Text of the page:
A nearly year-long pipe dream of San Francisco activists, agitators and discontents becomes a reality today. A petition to recall Mayor Ed Lee was approved by the Department of Elections this weekend, and signature-gathering begins today from noon to 5 p.m. outside the San Francisco Public Library Main Branch.
The effort to recall Mayor Lee began immediately following the legally required six-month waiting period from his rowdy and contentious inauguration to a second term. Recall organizers, officially dubbed the Commission To Recall Mayor Ed Lee, kicked off their effort in July, had their initial rally disrupted by well-organized counterprotesters and a curious malcontent hurling racial slurs, and faced a series of bureaucratic hurdles getting the Department of Elections to approve their petition. But the petition is now approved with copies printed, and the recall movement has 160 days (or until March 18, 2017) to gather the 47,000 signatures required to merit a special election in mid-2017. Because many petition signatures are routinely rejected, recall advocates are shooting for 60,000 signatures.
Make that 59,999 signatures. The honorary first signature was signed by Ike Pinkston, one of the Frisco Five activists who participated in this spring’s hunger strike outside the Mission Police Station.
Just getting approval for the wording of the petition has been a bureaucratic tussle between recall advocates and the Department of Elections that has lasted since mid-summer. “It took four separate cycles of ten days each for the Department of Elections to tell us what to do next,” said David Carlos Salaverry, co-author of the petition and Treasurer of the Committee to Recall Ed Lee. “We feel there was really no need to insist on the maximum statutory delay. Especially for the kinds of things we were correcting, which were dotting of I’s and crossing of T’s.”
“There was one substantial issue, which was some of the wording,” Salaverry told SFist. “We wanted to follow the state code, which says that the people doing the recall have to demand an election, and the Department of Elections told us because the city charter basically says that if there’s a recall of a mayor, the Board of Supervisors president will automatically become the next mayor.”
That would be Supervisor London Breed, for those keeping score at home.
“They told us we had to have that particular phrase, so we ran in circles on that,” Salverry told me. “We’re still not sure that this isn’t going to be an issue for us later on down the road. We’re afraid that they’re basically trying to put us in a situation where a judge would say we did it wrong.”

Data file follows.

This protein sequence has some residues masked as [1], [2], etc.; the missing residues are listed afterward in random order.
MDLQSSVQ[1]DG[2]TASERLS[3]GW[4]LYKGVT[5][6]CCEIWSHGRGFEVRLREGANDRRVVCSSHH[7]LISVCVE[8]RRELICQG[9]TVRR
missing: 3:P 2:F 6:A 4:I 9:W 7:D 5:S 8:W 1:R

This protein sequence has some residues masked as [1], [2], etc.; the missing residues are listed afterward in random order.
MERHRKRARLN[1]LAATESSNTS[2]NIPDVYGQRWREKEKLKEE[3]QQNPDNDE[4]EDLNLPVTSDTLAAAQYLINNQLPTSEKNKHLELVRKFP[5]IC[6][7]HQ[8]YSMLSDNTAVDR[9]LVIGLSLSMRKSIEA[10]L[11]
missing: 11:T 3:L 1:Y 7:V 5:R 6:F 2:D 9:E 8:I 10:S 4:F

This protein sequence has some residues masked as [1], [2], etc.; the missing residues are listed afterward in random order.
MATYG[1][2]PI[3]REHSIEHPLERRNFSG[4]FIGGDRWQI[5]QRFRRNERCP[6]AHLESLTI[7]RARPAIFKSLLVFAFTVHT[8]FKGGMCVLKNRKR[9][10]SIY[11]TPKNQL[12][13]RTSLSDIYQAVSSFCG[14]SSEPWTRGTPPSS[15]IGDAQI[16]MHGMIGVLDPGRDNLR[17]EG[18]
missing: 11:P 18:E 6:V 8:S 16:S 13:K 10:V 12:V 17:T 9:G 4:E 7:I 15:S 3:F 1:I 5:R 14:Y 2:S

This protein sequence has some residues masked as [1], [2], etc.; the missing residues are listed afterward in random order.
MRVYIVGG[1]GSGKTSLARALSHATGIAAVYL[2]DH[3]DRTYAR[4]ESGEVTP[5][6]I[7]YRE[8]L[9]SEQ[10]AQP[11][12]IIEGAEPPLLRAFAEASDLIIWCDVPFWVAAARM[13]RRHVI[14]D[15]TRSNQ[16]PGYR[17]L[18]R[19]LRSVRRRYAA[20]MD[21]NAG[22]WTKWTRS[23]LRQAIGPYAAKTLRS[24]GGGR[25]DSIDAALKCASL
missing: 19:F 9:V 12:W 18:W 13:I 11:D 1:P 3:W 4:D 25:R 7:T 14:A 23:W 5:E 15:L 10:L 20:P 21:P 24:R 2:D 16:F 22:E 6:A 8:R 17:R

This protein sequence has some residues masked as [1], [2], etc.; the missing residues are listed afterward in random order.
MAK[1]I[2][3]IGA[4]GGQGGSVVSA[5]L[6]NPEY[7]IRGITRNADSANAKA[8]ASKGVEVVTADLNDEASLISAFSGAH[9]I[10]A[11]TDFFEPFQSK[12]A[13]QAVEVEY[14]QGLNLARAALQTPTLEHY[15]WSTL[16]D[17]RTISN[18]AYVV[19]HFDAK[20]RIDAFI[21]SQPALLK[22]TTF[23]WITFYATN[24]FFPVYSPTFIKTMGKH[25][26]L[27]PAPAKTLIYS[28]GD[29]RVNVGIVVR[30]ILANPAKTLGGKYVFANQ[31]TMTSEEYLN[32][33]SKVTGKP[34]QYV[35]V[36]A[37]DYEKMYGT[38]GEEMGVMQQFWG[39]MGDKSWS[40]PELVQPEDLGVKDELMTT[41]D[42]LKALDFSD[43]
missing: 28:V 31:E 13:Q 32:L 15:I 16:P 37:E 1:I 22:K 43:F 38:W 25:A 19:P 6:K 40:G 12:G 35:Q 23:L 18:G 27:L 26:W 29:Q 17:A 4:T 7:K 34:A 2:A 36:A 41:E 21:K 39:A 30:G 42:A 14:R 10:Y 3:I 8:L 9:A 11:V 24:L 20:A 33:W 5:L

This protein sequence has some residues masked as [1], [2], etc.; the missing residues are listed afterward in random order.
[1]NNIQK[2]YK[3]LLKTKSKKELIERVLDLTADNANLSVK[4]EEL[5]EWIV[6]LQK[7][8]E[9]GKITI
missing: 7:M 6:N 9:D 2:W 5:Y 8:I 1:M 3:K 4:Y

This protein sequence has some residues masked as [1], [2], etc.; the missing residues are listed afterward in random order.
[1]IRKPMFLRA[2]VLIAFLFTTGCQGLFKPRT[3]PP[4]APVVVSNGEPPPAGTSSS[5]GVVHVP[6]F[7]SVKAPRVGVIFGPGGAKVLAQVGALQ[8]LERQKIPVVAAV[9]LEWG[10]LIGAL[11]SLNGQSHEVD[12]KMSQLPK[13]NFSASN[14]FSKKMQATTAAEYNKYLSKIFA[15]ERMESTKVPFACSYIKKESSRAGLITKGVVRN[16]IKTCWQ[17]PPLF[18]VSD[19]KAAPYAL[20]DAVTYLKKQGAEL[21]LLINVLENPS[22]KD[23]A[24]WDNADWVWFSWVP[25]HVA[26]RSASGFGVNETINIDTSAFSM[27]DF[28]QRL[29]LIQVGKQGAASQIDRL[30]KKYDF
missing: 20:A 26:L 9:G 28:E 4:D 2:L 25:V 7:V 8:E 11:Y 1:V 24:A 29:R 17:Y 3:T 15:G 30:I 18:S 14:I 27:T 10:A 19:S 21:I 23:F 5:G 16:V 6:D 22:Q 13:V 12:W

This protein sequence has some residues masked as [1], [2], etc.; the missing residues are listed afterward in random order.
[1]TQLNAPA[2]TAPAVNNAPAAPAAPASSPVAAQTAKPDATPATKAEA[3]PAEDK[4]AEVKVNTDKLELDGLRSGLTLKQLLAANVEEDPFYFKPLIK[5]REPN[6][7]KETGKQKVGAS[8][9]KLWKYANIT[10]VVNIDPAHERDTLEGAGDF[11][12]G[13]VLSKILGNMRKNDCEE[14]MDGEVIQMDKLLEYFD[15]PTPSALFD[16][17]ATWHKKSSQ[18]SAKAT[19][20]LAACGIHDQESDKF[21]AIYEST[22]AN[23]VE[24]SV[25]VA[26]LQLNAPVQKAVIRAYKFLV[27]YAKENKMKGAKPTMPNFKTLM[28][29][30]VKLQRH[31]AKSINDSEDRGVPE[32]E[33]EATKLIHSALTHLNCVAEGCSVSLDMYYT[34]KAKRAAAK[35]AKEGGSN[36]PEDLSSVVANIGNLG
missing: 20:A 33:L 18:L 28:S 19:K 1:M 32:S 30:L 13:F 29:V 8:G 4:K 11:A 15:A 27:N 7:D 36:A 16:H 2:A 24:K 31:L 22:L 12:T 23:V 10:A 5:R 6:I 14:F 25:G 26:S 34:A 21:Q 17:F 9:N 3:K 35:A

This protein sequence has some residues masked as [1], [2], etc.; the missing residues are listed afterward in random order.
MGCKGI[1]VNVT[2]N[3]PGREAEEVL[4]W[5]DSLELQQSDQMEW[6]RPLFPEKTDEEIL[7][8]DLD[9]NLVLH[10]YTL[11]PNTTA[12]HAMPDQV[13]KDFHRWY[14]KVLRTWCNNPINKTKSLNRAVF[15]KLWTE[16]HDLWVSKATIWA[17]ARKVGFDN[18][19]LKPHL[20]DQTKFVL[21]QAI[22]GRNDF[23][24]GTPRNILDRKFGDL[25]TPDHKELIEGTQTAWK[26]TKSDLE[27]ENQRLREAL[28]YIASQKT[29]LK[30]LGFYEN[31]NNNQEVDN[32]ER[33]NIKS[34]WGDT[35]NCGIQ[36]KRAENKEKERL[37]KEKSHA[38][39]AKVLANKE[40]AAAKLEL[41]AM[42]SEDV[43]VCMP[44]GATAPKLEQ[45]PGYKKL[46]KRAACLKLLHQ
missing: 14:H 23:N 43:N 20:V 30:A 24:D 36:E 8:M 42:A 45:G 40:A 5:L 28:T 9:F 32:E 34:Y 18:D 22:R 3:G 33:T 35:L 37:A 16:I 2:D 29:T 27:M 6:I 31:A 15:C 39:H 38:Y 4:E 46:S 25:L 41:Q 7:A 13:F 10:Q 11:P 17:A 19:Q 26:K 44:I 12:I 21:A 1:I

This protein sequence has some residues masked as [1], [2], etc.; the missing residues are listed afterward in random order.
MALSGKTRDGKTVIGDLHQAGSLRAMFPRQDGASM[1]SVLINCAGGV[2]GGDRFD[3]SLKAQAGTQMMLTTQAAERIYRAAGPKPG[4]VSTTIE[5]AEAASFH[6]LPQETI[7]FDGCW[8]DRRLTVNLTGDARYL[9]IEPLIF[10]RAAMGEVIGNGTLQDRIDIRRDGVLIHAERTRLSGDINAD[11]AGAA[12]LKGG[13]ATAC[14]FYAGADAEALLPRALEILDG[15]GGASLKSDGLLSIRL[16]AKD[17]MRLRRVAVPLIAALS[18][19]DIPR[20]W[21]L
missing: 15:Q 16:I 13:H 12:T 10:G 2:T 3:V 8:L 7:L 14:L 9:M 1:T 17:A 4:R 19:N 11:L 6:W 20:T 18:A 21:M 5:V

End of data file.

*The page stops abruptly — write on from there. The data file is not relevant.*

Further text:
If you’re just dying to sign the petition to recalled Ed Lee as soon as possible, recallers will have a table out at the SF Public Library Main Branch today through Saturday from noon to 5 p.m. daily. You can also donate or sign up to volunteer at RecallMayorLee.com, or check the recallers’ Twitter and Facebook pages to keep track of where petitioners will be located.
“We will certainly be expanding our coverage of San Francisco's 7x7-mile expanse within the next week, as we continue to welcome more community support,” recall co-organizer Jon Foreman told SFist. “Volunteer district managers will be recruiting friends and family to blanket their district in opportunities to sign the recall petition over the next 160 days.”
Mayor Lee’s office did not return comment for this article, and has been consistently giving the "no comment" to all matters related to the recall. But as per law, the the mayor does get an opportunity to make a statement on the recall ballot itself.
“When I first took office, our City suffered from ten percent unemployment, spiraling pension costs and enormous deficits,” the mayor’s statement says. “Today, just five years later, our City has emerged stronger than ever, with record-low unemployment and record-high tax revenues. We have revived our economy, balanced our budgets, and we are re-investing in every neighborhood.”
“I know our economy has brought strong challenges, and together, we are tackling them,” the mayor’s statement says.
We should note that recalls like this almost never work. Old-timers may recall how the attempted recall of Dianne Feinstein in 1983 backfired, with former mayor Art Agnos calling it “a political boon for her.” The Grey Davis recall of 2003 was a successful effort to oust the California governor, but it was bankrolled by the wealthiest man in Congress Darrell Issa (R, CA-49). This recall has no such sugar daddy.
And even if organizers get their 60,000 signatures, the recall election would be a notoriously low-turnout special election in which the mayor’s vaunted turnout machine would enjoy a humongous advantage. Furthermore, San Francisco Magazine reported in August that Mayor Lee has been using the recall for a significant fundraising push, soliciting donors for a “five-digit ask” that is not bound by any contribution or disclosure limits.
But the mayor remains well below 50% in approval ratings and is now incapable of appearing at public events without being booed and heckled. If these signs are any indicators, then Mayor Lee might not be twirling his mustache at 200 City Hall past the middle of next summer.